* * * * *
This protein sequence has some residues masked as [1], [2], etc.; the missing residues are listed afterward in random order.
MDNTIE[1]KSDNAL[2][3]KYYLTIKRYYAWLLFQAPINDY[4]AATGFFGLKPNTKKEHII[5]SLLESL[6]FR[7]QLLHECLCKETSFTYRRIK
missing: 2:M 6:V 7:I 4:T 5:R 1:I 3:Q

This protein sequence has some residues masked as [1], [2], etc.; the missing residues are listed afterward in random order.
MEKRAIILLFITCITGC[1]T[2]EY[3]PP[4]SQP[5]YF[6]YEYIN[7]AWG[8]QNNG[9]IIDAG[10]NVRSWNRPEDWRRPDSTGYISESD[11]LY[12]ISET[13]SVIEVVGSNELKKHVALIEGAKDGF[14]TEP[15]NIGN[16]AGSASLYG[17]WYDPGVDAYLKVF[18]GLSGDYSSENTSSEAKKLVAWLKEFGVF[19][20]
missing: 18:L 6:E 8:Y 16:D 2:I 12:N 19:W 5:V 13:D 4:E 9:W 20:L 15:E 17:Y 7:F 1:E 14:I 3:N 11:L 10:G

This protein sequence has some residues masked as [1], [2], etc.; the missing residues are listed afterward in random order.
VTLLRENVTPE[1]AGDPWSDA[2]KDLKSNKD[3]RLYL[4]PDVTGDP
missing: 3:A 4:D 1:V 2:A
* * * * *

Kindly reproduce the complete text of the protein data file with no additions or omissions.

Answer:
This protein sequence has some residues masked as [1], [2], etc.; the missing residues are listed afterward in random order.
MDNTIE[1]KSDNAL[2][3]KYYLTIKRYYAWLLFQAPINDY[4]AATGFFGLKPNTKKEHII[5]SLLESL[6]FR[7]QLLHECLCKETSFTYRRIK
missing: 2:M 6:V 7:I 4:T 5:R 1:I 3:Q

This protein sequence has some residues masked as [1], [2], etc.; the missing residues are listed afterward in random order.
MEKRAIILLFITCITGC[1]T[2]EY[3]PP[4]SQP[5]YF[6]YEYIN[7]AWG[8]QNNG[9]IIDAG[10]NVRSWNRPEDWRRPDSTGYISESD[11]LY[12]ISET[13]SVIEVVGSNELKKHVALIEGAKDGF[14]TEP[15]NIGN[16]AGSASLYG[17]WYDPGVDAYLKVF[18]GLSGDYSSENTSSEAKKLVAWLKEFGVF[19][20]
missing: 18:L 6:E 8:Y 16:D 2:I 12:N 19:W 5:V 13:D 4:E 9:W 20:L 15:E 17:Y 7:F 1:E 14:I 3:N 11:L 10:G

This protein sequence has some residues masked as [1], [2], etc.; the missing residues are listed afterward in random order.
VTLLRENVTPE[1]AGDPWSDA[2]KDLKSNKD[3]RLYL[4]PDVTGDP
missing: 3:A 4:D 1:V 2:A